about me. <g>

My sentiments exactly.

--
Wayne Boatwright **
__________________________________________________ ________________
And if we enter a room full of manure, may we believe in the pony.
  #27 (permalink)   Report Post  
Posted to rec.food.cooking
Edwin Pawlowski
 
Posts: n/a
Default Mom & Pop Shops (musing)


"me" > wrote in message news:sd55117-
>
> That is true, but big chains have benefits mom 'n' pop stores can't
> touch, like demanding special versions of products or volume
> discounts; dealing directly with manufacturers and dictating the
> terms of payment or even holding inventory; and the deeper pockets
> it takes to lease space in more-expensive neighborhoods.


Times are changing though. Twenty years ago the last place I'd buy an
appliance was here in town. The two stores were high priced and did not
much give a damn about being competitive. If you did not buy from then,
they were borderline rude if you wanted a part and would not do service
calls. Both have since been sold. Both of the new store owners now belong
to buyers co-operatives that allow them to sell at very competitive prices
to the big discounters and they offer superior service and delivery. I'd
not go anyplace else now. Adapt or die.


  #28 (permalink)   Report Post  
Posted to rec.food.cooking
Dee Randall
 
Posts: n/a
Default Mom & Pop Shops (musing)


"Wayne Boatwright" > wrote in message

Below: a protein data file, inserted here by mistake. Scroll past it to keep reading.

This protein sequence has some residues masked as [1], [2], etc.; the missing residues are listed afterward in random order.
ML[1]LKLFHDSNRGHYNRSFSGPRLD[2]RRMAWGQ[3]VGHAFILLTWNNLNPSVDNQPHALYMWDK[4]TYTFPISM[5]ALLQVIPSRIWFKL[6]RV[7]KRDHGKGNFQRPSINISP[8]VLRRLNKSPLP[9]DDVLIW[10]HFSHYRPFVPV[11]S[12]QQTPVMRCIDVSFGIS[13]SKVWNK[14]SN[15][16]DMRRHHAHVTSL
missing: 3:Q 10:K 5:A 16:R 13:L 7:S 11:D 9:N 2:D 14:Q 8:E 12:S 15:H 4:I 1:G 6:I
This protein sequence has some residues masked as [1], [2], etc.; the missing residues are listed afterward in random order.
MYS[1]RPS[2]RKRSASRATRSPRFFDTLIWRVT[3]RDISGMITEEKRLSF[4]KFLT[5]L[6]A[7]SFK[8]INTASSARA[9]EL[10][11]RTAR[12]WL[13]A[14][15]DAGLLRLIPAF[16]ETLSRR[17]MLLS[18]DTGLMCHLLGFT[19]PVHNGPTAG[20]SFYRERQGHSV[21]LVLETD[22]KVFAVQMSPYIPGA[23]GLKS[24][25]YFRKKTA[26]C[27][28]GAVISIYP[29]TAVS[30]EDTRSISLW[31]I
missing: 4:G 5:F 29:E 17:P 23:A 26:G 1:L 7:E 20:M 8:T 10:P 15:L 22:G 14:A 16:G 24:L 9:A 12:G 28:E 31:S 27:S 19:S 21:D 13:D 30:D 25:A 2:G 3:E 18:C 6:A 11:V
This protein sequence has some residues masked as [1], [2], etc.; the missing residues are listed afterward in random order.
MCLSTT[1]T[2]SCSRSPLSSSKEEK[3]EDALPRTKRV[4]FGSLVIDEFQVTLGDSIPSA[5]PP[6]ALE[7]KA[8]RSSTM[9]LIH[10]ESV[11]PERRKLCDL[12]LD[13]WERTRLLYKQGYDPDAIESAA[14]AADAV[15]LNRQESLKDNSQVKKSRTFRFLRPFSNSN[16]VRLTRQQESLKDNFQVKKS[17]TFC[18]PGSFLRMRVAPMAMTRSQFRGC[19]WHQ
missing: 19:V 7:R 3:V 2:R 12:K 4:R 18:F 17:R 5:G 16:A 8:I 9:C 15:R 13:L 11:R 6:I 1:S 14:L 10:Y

...
> On Sun 08 Jan 2006 09:27:39a, Thus Spake Zarathustra, or was it Dee
> Randall?
>
>>
>> "me" > wrote in message
>> ...
>>> In article >,
>>> "D.Currie" > wrote:
>>>
>>>> I'm so tired of hearing about small shops that are being run out of
>>>> business because of the big box stores or the chains. Customers are
>>>> free to go wherever they want to go, and if they *decide* to shop at
>>>> the big stores, that's their choice; big stores don't come into town
>>>> and drive the store owners out with guns to their heads. If the little
>>>> store has what the customers want, they'll survive; if not, customers
>>>> will shop elsewhere, even if that means road trips to Sam's or Costco
>>>> or buying online.
>>>
>>> That is true, but big chains have benefits mom 'n' pop stores can't
>>> touch, like demanding special versions of products or volume
>>> discounts; dealing directly with manufacturers and dictating the
>>> terms of payment or even holding inventory; and the deeper pockets
>>> it takes to lease space in more-expensive neighborhoods.
>>>
>>> One local shopping district within city limits here has seen the
>>> store mix change from almost-exclusively independents to large
>>> chains (though, I'm thankful, no big boxes). Small-store owners
>>> can't afford the escalating rents. Trouble is, if all you can find
>>> here is the same Chicos and CVSs and Starbucks and Chipotles and Ace
>>> Hardwares you can find anywhere else, why brave parking downtown